Langdon dictated the numbers from the scroll while Sophie quickly typed them in, her long graceful fingers dancing over the keyboard. Then, when she’d entered the last one, she paused for a moment, and looked up, away from the screen, with a strange, empty expression. Her eyes shone, reflecting the green glow of the terminal. Then, as if she had finally plucked the solution out of mid air, she typed a line of instructions, slowly and carefully, mouthing the words to herself as she typed. Finally, almost hesitantly, her hand hovered over the Return key, which she then gently pressed with her middle finger.

She leaned eagerly forward over the terminal and peered at the screen, then made an impatient gesture.

   ‘What? What else did he - ... Oh, of course, just rearrange them ...’

Immediately she had realised what her mistake had been. Quickly she typed another word into her previous line, and pressed the Return key again, this time with more confidence.

What she saw shocked her.

   ‘No, it’s not possible. Oh, my god!’ she cried.

Langdon bent down next to her and read the string of characters on the screen. Then they looked at each other, stunned and disbelieving. Sophie slumped back in her chair and pushed her hand through her hair, her eyes starting to fill with tears.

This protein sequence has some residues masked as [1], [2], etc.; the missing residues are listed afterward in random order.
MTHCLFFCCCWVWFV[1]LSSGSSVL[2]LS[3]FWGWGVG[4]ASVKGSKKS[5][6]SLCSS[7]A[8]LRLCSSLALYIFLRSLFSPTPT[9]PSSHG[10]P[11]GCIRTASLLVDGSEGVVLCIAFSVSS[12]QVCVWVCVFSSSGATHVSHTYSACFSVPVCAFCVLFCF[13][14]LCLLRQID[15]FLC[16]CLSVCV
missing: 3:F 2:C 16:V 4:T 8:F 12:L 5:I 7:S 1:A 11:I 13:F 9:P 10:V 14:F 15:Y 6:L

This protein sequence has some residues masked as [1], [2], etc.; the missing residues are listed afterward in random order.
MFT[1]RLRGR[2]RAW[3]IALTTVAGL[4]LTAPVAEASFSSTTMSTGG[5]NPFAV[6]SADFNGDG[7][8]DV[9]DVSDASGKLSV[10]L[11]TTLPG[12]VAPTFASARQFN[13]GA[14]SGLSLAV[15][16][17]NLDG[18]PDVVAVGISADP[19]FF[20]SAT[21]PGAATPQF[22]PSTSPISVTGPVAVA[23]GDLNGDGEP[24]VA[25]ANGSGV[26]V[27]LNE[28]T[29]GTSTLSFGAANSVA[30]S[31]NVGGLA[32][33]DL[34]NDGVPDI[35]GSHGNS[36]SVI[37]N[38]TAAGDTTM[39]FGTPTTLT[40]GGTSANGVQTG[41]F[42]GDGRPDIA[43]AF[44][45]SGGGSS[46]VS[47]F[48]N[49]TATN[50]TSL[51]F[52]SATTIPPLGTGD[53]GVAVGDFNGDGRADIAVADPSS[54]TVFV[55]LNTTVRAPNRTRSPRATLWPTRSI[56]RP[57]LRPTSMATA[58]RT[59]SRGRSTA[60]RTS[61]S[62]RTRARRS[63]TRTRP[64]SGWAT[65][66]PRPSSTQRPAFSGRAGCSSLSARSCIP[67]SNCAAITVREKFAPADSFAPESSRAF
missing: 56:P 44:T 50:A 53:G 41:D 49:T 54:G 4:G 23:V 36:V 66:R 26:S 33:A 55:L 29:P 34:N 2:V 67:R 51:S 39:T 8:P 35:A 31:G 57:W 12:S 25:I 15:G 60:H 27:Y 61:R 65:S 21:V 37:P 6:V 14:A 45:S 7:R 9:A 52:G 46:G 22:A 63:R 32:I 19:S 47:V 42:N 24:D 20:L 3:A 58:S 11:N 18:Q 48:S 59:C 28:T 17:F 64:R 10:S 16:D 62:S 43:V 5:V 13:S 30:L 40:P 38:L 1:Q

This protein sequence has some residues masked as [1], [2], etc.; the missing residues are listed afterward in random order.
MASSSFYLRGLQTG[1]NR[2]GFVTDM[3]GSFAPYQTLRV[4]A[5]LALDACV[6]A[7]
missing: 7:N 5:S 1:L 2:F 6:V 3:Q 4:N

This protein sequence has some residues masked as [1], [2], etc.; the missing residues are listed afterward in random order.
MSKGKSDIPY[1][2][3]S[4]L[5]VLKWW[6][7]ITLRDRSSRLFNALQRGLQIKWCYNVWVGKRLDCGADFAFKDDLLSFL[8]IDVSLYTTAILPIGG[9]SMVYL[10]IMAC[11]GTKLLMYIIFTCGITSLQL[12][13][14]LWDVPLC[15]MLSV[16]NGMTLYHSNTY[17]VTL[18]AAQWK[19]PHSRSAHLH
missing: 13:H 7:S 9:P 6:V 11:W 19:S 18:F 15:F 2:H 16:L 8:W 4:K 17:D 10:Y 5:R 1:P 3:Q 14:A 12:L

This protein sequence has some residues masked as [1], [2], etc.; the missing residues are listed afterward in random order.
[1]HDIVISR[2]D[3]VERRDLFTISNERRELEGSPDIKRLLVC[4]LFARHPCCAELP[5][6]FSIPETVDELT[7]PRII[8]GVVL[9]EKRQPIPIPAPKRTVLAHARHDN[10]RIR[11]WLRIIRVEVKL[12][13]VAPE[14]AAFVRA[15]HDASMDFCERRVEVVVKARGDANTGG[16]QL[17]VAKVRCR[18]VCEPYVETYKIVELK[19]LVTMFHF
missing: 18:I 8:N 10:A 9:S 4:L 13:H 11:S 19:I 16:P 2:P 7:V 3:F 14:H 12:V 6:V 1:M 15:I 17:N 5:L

‘This changes everything.’ she said.

The sound of the police sirens, closer now, hung in the air.


PS: What did she type? And what mistake did she make? And what happened next? Why did Dan Brown remove this section? Did Leonardo Da Vinci really invent the computer as well? Add your comments, but please don’t post the actual deciphered message!

PPS: Of course, this week it’s been hard to avoid Mr Brown’s ubiquitous novel and the accompanying avalanche of newspaper articles and TV documentaries. I couldn’t pass up this opportunity to find out whether it was possible to write exciting prose about a programming language. Preliminary findings suggest that it isn’t, at least not on this computer. But Dan Brown could probably do it.

PPS: Fact: Just in case you’re wondering, everything in this post - as in Dan Brown’s book - is fact. Or not.

3 Comments:

At 07:35, Anonymous m i c h a e l said...

I couldn’t pass up this opportunity to find out whether it was possible to write exciting prose about a programming language. Preliminary findings suggest that it isn’t, at least not on this computer.

*lol*

But Dan Brown could probably do it.

Actually, we found the expurgated passages featuring newLISP to be far more compelling ;-)

Reading this reminded me of an ancient scroll I tried to learn Pascal from called Elementary Pascal: Learning to Program Your Computer in Pascal with Sherlock Holmes. If I recall correctly, it contained a number of crimes that Holmes solved using the Analytical Engine. Watson, as usual, needed everything explained to him :-)

Glad to see you having some fun with your writing! This makes me want to get back to my Cosmic Wimpout piece (he says foreshadowingly ;-)


m i c h a e l

 
At 18:01, Blogger newlisper said...

Yes, I've got that book too. Perhaps one day a newLISP version...

But where's your solution? :-)

I confess that I have hardly any access to newLISP at present, which is why I decided to write fiction.

Your Cosmic Wimpout piece had better have some newLISP content...

 
At 00:07, Blogger newlisper said...

I wish I'd read this before I did this parody:

Language Log

:-)

 

Post a Comment

Links to this post:

Create a Link

<< Home